Whether HSPGs are important for the cell surface localization of PrPC remains controversial. In N2a cells, degradation of HS by heparinases neither affected the cell surface expression of PrPC nor influenced its raft association [91]. GAG mimetics could potentially modulate cell surface expression of PrPC by competing for the binding site of endogenously expressed HSPGs, as exogenously added soluble GAGs have been previously shown to influence cellular PrPC levels. Early studies demonstrated that treatment of N2a cells with HS increased total cellular levels of PrPC [88]. While pentosan polysulfate (PPS), a GAG analogue, had no apparent effect on PrPC cell surface expression in N2a cells at concentrations of 0.1 μg/mL [89], a concentration of 100 μg/mL drastically reduced PrPC cell membrane localization [90]. Likewise, other polyanionic compounds such as Congo red and dextran sulfate 500 kDa (DS500) at concentrations of 10 μg/mL reduced the amount of cell surface PrPC in N2a cells [90]. PPS treatment did not affect biosynthesis or trafficking through the secretory pathway but instead enhanced the endocytosis rate of PrPC, resulting in a redistribution of a proportion of PrPC into late endosomal vesicles. The amino-terminus, comprising residues 25-91, was shown to be important for this. In contrast, GAG analogue suramin was shown to impair PrPC folding in the secretory pathway, resulting in the re-routing of PrPC to acidic compartments [92].

4. Cellular Models for Studying PrPSc Formation

Cell culture models replicating prion infectivity were already established in 1970 [93], even before PrPSc was identified as a surrogate marker and potential TSE agent. PrPSc formation was first detected in the murine neuroblastoma cell line N2a when exposed to mouse-adapted scrapie [94,95]. Subsequent infection experiments demonstrated susceptibility of N2a cells to several different mouse-adapted scrapie strains [96]. Since then, several cell lines of neuronal and non-neuronal origin have been identified to be susceptible to a stable infection with prions (Table 1). Once prions have successfully infected a cell line, they can replicate persistently over multiple cell passages, with very few exceptions [97], without any overt cytopathic effect. Cell lines that have been successfully infected include microglial cells as well as epithelial cells, fibroblasts and myoblasts, which have all been demonstrated to persistently replicate an array of prion strains in vitro [98,99,100,101,102,103,104,105,106,107,108]. Curiously, a rabbit kidney epithelial cell line genetically engineered to express PrPC of different species was shown to be susceptible to a variety of prion strains isolated from different sources [99,100,101,102,103,104,105,109]. Several primary cell culture models for prion replication have been reported, some of which show cytopathic effects upon infection [110,111,112,113,114,115].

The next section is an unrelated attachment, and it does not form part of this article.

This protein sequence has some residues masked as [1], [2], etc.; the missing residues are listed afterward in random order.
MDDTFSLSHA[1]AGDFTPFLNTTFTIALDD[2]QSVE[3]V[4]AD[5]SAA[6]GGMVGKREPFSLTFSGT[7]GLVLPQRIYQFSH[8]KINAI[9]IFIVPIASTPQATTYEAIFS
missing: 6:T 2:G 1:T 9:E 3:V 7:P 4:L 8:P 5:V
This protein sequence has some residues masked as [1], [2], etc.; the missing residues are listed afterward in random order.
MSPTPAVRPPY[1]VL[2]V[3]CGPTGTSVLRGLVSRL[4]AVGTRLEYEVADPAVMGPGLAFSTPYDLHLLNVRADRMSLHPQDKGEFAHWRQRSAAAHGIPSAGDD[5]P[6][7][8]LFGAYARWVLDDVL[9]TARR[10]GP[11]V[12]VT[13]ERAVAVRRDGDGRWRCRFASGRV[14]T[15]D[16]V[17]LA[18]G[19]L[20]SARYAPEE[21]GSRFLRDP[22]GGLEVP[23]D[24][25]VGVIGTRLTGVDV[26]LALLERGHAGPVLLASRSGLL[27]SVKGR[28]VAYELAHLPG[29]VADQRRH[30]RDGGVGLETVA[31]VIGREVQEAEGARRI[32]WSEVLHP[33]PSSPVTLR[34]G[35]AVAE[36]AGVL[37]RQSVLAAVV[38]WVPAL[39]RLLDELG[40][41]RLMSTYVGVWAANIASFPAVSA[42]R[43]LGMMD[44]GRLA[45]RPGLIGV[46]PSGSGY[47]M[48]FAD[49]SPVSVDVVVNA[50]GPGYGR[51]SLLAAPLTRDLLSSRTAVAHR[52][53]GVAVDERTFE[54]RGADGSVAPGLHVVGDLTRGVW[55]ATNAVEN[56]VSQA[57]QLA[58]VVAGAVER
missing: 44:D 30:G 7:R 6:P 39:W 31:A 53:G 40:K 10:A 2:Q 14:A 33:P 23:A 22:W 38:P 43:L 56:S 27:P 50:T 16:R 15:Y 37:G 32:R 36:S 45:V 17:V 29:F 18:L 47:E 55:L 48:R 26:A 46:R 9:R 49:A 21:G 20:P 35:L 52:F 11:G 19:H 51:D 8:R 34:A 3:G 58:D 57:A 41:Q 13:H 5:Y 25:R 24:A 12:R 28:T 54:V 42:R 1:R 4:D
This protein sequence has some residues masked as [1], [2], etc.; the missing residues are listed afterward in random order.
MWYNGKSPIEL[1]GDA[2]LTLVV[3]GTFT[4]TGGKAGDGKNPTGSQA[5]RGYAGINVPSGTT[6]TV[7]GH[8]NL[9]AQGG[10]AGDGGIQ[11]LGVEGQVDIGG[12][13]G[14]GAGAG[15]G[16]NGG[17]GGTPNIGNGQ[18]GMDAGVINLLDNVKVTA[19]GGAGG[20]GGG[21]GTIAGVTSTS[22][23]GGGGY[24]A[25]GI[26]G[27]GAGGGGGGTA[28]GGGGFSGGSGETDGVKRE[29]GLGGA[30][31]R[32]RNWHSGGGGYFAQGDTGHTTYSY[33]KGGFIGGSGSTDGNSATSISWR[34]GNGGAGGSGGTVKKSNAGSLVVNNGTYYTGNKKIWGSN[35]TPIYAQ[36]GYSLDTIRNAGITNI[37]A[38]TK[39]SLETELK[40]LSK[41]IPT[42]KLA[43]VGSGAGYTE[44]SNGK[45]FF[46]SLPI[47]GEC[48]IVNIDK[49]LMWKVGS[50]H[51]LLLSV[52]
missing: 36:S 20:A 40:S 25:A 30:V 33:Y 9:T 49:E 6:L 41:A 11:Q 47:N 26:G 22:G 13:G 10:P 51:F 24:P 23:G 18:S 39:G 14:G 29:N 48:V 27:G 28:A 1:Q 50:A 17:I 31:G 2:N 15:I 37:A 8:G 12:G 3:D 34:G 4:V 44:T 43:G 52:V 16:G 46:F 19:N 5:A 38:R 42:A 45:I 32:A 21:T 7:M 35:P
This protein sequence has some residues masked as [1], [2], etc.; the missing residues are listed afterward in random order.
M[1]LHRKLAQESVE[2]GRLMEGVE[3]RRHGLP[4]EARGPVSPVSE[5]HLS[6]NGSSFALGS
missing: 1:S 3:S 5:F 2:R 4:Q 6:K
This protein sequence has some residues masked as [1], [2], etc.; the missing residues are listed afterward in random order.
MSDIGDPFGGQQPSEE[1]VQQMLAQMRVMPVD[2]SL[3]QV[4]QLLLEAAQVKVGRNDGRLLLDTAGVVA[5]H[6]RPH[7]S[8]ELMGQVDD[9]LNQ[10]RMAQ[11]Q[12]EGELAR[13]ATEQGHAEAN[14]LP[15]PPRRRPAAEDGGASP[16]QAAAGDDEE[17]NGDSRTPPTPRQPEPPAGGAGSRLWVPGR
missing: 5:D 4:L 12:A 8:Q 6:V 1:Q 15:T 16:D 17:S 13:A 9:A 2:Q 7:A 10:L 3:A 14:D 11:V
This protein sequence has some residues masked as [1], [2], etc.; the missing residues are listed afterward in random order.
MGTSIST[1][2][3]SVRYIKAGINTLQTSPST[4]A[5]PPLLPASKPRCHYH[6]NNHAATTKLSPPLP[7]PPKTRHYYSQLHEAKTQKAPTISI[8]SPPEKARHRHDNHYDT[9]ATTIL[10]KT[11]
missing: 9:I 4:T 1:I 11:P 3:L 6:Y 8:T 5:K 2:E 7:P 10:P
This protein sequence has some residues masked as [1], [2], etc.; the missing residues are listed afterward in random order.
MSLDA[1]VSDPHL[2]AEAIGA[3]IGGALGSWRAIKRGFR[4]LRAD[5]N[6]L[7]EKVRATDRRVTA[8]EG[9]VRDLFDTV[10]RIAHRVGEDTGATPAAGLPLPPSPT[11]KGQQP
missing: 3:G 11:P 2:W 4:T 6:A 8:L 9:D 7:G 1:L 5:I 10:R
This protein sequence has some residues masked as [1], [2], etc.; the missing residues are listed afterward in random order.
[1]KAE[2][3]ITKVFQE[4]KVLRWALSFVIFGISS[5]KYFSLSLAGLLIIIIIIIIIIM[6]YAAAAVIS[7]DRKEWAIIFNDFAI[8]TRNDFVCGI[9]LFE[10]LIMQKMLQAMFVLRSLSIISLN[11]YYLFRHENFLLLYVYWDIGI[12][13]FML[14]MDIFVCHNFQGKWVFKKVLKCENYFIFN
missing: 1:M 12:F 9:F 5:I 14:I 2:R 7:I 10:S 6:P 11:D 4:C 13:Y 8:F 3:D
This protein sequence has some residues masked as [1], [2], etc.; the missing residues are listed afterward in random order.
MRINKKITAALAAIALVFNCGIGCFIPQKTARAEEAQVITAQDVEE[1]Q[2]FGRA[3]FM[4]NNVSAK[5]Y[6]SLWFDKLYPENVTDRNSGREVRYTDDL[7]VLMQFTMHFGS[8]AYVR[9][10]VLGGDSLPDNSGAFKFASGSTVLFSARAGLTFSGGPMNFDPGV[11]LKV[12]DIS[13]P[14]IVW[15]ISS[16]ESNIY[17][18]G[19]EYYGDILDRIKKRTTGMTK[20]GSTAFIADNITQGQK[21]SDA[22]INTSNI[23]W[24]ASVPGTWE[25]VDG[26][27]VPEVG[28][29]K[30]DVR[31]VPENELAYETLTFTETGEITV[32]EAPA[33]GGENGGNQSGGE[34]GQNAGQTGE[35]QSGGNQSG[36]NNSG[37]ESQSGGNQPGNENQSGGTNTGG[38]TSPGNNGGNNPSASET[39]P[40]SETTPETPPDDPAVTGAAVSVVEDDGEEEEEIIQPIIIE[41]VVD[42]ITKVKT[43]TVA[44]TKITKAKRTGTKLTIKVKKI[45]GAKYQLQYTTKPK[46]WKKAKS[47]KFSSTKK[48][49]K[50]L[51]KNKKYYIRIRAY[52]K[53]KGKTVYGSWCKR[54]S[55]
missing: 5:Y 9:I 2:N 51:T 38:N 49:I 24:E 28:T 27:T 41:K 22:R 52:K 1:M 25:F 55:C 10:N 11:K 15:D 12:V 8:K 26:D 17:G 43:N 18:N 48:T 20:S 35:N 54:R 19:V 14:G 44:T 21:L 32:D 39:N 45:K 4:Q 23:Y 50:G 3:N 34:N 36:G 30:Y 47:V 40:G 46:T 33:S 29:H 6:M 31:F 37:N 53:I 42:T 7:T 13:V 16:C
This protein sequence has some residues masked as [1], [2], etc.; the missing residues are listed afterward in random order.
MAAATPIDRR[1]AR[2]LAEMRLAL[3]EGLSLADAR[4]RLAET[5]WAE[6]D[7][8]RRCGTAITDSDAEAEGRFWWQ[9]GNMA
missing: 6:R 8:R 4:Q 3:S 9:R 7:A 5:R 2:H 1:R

Despite recent success with prion cell culture models (Table 1), prion infection of cells in vitro has been notoriously difficult and often unsuccessful. Most cell lines expressing PrPC are resistant to prion infection, and for many prion strains, suitable cell culture models have not been established [95,116,117,118]. Importantly, ex vivo models for the propagation of prion strains of human origin have only been reported once [119]. Infections with human strains were more successful when prions had been previously adapted to mice [99,120]. Whilst expression of PrPC is necessary for prion infection in vitro [121,122], the expression level of PrPC does not generally appear to influence susceptibility [107,118,123]. Importantly, infection rates and prion titers in cell culture are usually low and subsequent cloning of infected cells or pre-selection of clones is a necessary process to increase the percentage of infected cells within a cell population [95,118,124,125,126,127]. Remarkably, persistent prion infection is often lost over continuous passage. Changes in growth medium composition and culture conditions can account for prion loss in cell culture [128,129]. Additionally, genetic heterogeneity and chromosomal instability have been proposed to affect susceptibility of cell populations over time [118,130].

Cell lines that are susceptible to some prion strains demonstrate a remarkable resistance to other strains [107,118,125]. The mouse derived fibroblast cell line NIH/3T3 for example has been shown to be susceptible only to mouse-adapted scrapie strain 22L, whilst the murine fibroblast cell line L929 is capable of replicating the strains 22L, RML and ME7 [107,125]. The reason for the differences in susceptibility to prion infection is unclear but points to substantial differences in the cell biology of prion strain replication. So far, susceptibility of a cell line to any given prion strain can only be determined empirically.